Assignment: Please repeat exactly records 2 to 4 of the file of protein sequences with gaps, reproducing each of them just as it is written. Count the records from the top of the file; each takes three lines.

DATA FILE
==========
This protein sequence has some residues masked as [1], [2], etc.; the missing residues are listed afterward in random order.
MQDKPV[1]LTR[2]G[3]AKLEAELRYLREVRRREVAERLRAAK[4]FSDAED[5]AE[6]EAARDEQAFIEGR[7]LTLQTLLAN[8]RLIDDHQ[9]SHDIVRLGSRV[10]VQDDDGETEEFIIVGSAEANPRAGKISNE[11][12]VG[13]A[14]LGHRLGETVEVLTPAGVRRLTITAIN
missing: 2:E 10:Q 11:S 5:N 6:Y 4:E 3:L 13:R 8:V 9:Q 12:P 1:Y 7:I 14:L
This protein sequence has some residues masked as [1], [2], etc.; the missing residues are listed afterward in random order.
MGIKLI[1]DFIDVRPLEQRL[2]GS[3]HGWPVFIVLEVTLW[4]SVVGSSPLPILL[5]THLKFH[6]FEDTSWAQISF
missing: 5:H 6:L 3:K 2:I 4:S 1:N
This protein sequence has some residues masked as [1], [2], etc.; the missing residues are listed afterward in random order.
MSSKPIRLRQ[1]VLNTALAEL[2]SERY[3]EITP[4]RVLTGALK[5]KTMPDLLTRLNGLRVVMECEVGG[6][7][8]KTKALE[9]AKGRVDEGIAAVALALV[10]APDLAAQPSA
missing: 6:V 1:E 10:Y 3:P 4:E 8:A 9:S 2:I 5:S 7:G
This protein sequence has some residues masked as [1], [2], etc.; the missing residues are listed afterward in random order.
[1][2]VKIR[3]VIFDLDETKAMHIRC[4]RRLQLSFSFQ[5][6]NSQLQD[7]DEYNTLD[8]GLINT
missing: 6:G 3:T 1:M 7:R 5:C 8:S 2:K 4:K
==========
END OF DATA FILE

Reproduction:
This protein sequence has some residues masked as [1], [2], etc.; the missing residues are listed afterward in random order.
MGIKLI[1]DFIDVRPLEQRL[2]GS[3]HGWPVFIVLEVTLW[4]SVVGSSPLPILL[5]THLKFH[6]FEDTSWAQISF
missing: 5:H 6:L 3:K 2:I 4:S 1:N
This protein sequence has some residues masked as [1], [2], etc.; the missing residues are listed afterward in random order.
MSSKPIRLRQ[1]VLNTALAEL[2]SERY[3]EITP[4]RVLTGALK[5]KTMPDLLTRLNGLRVVMECEVGG[6][7][8]KTKALE[9]AKGRVDEGIAAVALALV[10]APDLAAQPSA
missing: 6:V 1:E 10:Y 3:P 4:E 8:A 9:S 2:I 5:S 7:G
This protein sequence has some residues masked as [1], [2], etc.; the missing residues are listed afterward in random order.
[1][2]VKIR[3]VIFDLDETKAMHIRC[4]RRLQLSFSFQ[5][6]NSQLQD[7]DEYNTLD[8]GLINT
missing: 6:G 3:T 1:M 7:R 5:C 8:S 2:K 4:K